Human locomotor adaptation is necessary to maintain flexibility of walking. Several lines of research suggest that the cerebellum plays a critical role in motor adaptation. In this study we investigated the effects of noninvasive stimulation of the cerebellum to enhance locomotor adaptation. We found that anodal cerebellar transcranial direct current stimulation (tDCS) applied during adaptation expedited the adaptive process while cathodal cerebellar tDCS slowed it down, without affecting the rate of de-adaptation of the new locomotor pattern. Interestingly, cerebellar tDCS affected the adaptation rate of spatial but not temporal elements of walking. It may be that spatial and temporal control mechanisms are accessible through different neural circuits. Our results suggest that tDCS could be used as a tool to modulate locomotor training in neurological patients with gait impairments.
- transcranial direct current stimulation
the ability to learn a new motor pattern depends on multiple behavioral and neural processes. An important question is whether we can selectively enhance one process to compensate for a deficiency in another. As a step toward this goal, we studied whether noninvasive brain stimulation can alter sensorimotor adaptation, which is a well-characterized form of motor learning. Adaptation occurs on a timescale of minutes to hours and is essential for flexibility of movement control (Bastian 2008). It is driven by errors that act to recalibrate motor commands for predictable demands or perturbations (Martin et al. 1996). This form of rapid error-based learning is essential because it increases movement accuracy. Importantly, once a movement has been adapted, the calibration must be actively unlearned or washed out for the movement to return to its baseline state.
Adaptive learning mechanisms are known to normally contribute to a broad range of behaviors, including reaching, walking, balance, and eye movements (Horak and Diener 1994; Reisman et al. 2005; Shadmehr and Mussa-Ivaldi 1994; Wallman and Fuchs 1998). The cerebellum is known to be essential for this learning process. For instance, prior work has shown that damage to the cerebellum compromises adaptive ability across all the above-mentioned actions (Horak and Diener 1994; Lang and Bastian 1999; Martin et al. 1996; Morton and Bastian 2006; Smith and Shadmehr 2005; Xu-Wilson et al. 2009; Yagi et al. 1981). In addition, cerebellar excitability changes, as measured with transcranial magnetic stimulation (TMS), are strongly correlated with the magnitude of behavioral adaptation during walking in healthy individuals (Jayaram et al. 2011). As such, the cerebellum is a clear target for noninvasive brain stimulation to enhance this process.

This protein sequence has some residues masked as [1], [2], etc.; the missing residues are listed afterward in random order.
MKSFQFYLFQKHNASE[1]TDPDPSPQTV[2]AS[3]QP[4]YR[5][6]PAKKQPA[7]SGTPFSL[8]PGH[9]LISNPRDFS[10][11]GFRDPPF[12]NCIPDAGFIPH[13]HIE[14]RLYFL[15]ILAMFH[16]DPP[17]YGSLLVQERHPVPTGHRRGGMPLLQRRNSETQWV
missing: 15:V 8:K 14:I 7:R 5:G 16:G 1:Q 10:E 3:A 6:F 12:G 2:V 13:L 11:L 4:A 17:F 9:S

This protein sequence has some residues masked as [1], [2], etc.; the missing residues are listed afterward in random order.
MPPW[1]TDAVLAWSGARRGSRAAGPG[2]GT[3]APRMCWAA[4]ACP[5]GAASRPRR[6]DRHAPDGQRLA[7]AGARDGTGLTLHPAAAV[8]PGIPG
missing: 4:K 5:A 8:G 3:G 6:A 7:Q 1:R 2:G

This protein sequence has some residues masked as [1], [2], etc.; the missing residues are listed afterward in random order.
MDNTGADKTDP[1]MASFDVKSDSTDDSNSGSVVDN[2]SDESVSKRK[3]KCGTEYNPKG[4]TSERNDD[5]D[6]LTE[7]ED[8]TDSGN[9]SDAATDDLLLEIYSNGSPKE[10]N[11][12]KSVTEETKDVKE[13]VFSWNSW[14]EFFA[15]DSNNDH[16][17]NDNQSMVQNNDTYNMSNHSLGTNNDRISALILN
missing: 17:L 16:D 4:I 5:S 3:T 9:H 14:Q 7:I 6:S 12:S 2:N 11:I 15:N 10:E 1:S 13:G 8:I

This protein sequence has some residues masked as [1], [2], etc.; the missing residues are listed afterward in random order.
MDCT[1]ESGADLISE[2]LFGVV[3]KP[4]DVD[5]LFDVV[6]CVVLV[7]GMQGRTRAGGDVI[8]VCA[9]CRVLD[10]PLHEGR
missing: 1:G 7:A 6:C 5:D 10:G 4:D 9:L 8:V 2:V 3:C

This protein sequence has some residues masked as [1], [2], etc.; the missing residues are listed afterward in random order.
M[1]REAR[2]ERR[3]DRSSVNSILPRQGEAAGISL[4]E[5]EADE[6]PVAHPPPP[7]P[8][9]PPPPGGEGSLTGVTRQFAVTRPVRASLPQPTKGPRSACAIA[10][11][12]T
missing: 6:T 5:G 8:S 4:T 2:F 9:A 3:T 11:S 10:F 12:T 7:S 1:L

Importantly, adaptive learning is also known to benefit individuals with cerebral stroke, making a cerebellar target for brain stimulation clinically important. Prism adaptation can mitigate hemineglect in patients with right-sided cerebral (parietal) damage, producing benefits that last up to a week (Rossetti et al. 1998). Walking adaptation on a split-belt treadmill can result in aftereffects that improve the walking symmetry of individuals with chronic cerebral stroke in the short (Reisman et al. 2007, 2009) and long term (Reisman et al. 2010).
Here we investigated the effects of cerebellar tDCS on locomotor adaptation by using a well-studied split-belt walking task that is known to be cerebellum dependent. During split-belt walking, one leg is set to move three times faster than the other. This initially disrupts coordination between the legs such that the fast and slow leg steps are asymmetric; over time, subjects learn to predict and account for the perturbation (Reisman et al. 2005). We investigated the laterality of adaptive changes by separately stimulating the cerebellar hemisphere ipsilateral to fast and slow legs. Recent studies have shown that noninvasive cerebellar stimulation can affect motor behavior. For instance, 1-Hz repetitive TMS, an inhibitory protocol, applied over the cerebellum can increase variability of finger tapping (Theoret et al. 2001) and reduce essential tremor (Gironell et al. 2002). tDCS, an intervention known to modulate primary motor cortex excitability (Nitsche and Paulus 2000b), can also elicit changes in cerebellar excitability in a polarity-specific manner where anodal tDCS increases excitability and cathodal tDCS decreases excitability (Galea et al. 2009). Indeed, we have also recently shown that cerebellar tDCS can increase acquisition in a reaching adaptation paradigm (Galea et al. 2011). Here we hypothesized that anodal tDCS over the cerebellar hemisphere ipsilateral to the fast leg would increase the rate of locomotor adaptation on the split-belt treadmill and cathodal tDCS would diminish the rate of adaptation. The results from this study open up an exciting opportunity for cerebellar tDCS as a rehabilitation tool to augment learning in patients with walking asymmetries.